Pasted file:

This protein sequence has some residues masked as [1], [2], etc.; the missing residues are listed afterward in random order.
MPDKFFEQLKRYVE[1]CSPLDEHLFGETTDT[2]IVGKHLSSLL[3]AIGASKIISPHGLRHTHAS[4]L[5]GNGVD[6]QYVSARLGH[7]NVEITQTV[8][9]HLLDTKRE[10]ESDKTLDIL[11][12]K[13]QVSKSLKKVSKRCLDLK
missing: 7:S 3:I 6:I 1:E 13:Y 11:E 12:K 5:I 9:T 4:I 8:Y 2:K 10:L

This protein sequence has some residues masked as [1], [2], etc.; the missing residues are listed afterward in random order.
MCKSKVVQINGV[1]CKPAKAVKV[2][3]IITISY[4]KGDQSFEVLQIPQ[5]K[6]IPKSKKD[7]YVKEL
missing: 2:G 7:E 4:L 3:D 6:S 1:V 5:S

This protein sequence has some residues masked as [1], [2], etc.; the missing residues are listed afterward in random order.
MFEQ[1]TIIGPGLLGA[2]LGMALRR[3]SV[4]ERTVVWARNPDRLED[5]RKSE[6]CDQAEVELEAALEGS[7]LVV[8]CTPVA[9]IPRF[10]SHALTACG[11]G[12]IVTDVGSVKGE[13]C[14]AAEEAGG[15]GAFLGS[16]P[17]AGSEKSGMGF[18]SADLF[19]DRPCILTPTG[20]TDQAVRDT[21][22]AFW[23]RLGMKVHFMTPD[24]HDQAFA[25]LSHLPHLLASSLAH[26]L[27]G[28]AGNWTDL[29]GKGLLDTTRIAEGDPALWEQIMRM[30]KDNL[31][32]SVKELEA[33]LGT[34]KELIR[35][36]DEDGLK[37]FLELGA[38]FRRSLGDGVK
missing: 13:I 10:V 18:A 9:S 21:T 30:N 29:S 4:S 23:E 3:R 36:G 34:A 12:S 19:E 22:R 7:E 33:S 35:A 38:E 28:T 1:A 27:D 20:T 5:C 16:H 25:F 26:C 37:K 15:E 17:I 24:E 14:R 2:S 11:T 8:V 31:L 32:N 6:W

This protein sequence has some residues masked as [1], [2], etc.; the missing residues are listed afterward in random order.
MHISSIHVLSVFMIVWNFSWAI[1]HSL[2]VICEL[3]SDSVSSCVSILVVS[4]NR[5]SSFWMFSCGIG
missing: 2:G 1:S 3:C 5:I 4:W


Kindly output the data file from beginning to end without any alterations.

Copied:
This protein sequence has some residues masked as [1], [2], etc.; the missing residues are listed afterward in random order.
MPDKFFEQLKRYVE[1]CSPLDEHLFGETTDT[2]IVGKHLSSLL[3]AIGASKIISPHGLRHTHAS[4]L[5]GNGVD[6]QYVSARLGH[7]NVEITQTV[8][9]HLLDTKRE[10]ESDKTLDIL[11][12]K[13]QVSKSLKKVSKRCLDLK
missing: 7:S 3:I 6:I 1:E 13:Y 11:E 12:K 5:I 9:T 4:I 8:Y 2:K 10:L

This protein sequence has some residues masked as [1], [2], etc.; the missing residues are listed afterward in random order.
MCKSKVVQINGV[1]CKPAKAVKV[2][3]IITISY[4]KGDQSFEVLQIPQ[5]K[6]IPKSKKD[7]YVKEL
missing: 2:G 7:E 4:L 3:D 6:S 1:V 5:S

This protein sequence has some residues masked as [1], [2], etc.; the missing residues are listed afterward in random order.
MFEQ[1]TIIGPGLLGA[2]LGMALRR[3]SV[4]ERTVVWARNPDRLED[5]RKSE[6]CDQAEVELEAALEGS[7]LVV[8]CTPVA[9]IPRF[10]SHALTACG[11]G[12]IVTDVGSVKGE[13]C[14]AAEEAGG[15]GAFLGS[16]P[17]AGSEKSGMGF[18]SADLF[19]DRPCILTPTG[20]TDQAVRDT[21][22]AFW[23]RLGMKVHFMTPD[24]HDQAFA[25]LSHLPHLLASSLAH[26]L[27]G[28]AGNWTDL[29]GKGLLDTTRIAEGDPALWEQIMRM[30]KDNL[31][32]SVKELEA[33]LGT[34]KELIR[35][36]DEDGLK[37]FLELGA[38]FRRSLGDGVK
missing: 13:I 10:V 18:A 9:S 21:T 30:N 29:S 4:S 23:E 3:R 36:G 34:A 12:S 19:E 22:R 7:E 33:S 35:A 38:E 28:T 1:A 27:D 20:T 5:C 16:H 25:F 26:C 37:K 15:E 17:I 24:E 14:R 2:S 11:T 8:V 31:L 32:N 6:W

This protein sequence has some residues masked as [1], [2], etc.; the missing residues are listed afterward in random order.
MHISSIHVLSVFMIVWNFSWAI[1]HSL[2]VICEL[3]SDSVSSCVSILVVS[4]NR[5]SSFWMFSCGIG
missing: 2:G 1:S 3:C 5:I 4:W